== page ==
In 2021, the average powersports dealership visit close rate was 40%. What happened to the rest? Well, 77% of those who didn’t close with you ended up buying somewhere else. And that’s usually related to communication and experience. Not only that, but when we got managers off the desk and out on the floor, dealerships saw a significant increase in their deals to the tune of about 37 extra deals each month.
Engagement at the management level matters before the deal is done. Sales managers have a multi-faceted job that starts with coaching salespeople on how to take care of customers and interact with customers to help them buy a vehicle or powersports unit, not to sell them anything. It’s also the job of management to engage with customers and make them feel comfortable about coming into their store.
And in the powersports industry, people are here for fun. Don’t take that away with overly formal practices or interactions. Engage with people, show them a good time, and help them find the unit(s) they want.
The Pandemic Effect
We’ve discussed before how the pandemic has changed the way that people act in the dealership, including sales managers. In these times in our industry are the exception, not the rule. When you have almost everything pushing leverage in your favor, sales come easily. That has caused a lot of dealers and salespeople to become a bit lazy, almost expectant that the deals will come. But if you’ve trained yourself to think that this position dictates how you act within the store, you’re wrong. Dealers are still leaving tons of money on the table. Most are okay with it because they are making more than ever before, but are they really?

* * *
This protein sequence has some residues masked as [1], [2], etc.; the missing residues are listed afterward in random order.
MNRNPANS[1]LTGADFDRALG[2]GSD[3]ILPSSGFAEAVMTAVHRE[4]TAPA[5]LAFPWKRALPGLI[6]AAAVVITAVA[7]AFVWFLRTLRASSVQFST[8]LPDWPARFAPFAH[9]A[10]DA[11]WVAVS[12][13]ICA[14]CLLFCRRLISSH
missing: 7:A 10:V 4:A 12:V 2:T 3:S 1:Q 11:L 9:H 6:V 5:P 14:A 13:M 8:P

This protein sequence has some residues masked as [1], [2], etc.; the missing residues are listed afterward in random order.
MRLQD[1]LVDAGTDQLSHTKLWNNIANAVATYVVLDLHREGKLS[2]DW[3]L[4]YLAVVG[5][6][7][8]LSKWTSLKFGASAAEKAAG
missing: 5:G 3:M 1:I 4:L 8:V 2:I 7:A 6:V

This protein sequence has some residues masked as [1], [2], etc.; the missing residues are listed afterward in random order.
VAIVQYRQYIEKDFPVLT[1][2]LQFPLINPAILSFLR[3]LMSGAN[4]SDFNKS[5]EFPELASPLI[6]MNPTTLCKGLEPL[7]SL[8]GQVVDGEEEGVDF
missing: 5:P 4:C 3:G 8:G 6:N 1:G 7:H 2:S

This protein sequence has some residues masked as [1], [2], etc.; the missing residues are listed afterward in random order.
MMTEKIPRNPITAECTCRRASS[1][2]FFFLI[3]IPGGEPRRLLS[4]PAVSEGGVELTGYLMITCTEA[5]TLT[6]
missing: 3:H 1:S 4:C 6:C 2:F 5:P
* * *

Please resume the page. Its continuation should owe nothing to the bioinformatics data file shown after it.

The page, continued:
Many sales managers will rest on their habits and laurels, enjoying the easy business and looking around, claiming that this is all about them and the work they’ve done. But this is not the culmination of years of work, it’s not those things finally just all came together—it’s not even close.
If It Ain’t Broke…
We’ve all heard the phrase, “If it isn’t broke, don’t fix it.” While that’s a noble mantra, there’s one that’s even better: if it’s not broken, break it and find a new way to build it. This is the key to growth and success. You must build it better.
Customer expectations and the advancements in technology have put powersports dealers in a position where they need to know what’s next and what they can do when things aren’t going their way. Find out what’s going to be what breaks you, and then break it yourself.
To put it another way, if you don’t start building a better mousetrap today, something is going to sneak up and catch you off guard (another pandemic, supply chain shortages, etc.)
We’re lucky this pandemic “broke it” in a good way; the next time it could be broken badly. In the fast-paced world with technology and increasing competition, good enough is not, in fact, good enough.
Make sure that you’re engaging with consumers—deliver that expectation level that they appreciate and don’t just sit there waiting to be “needed” or what have you.
Even the best dealerships and managers can be better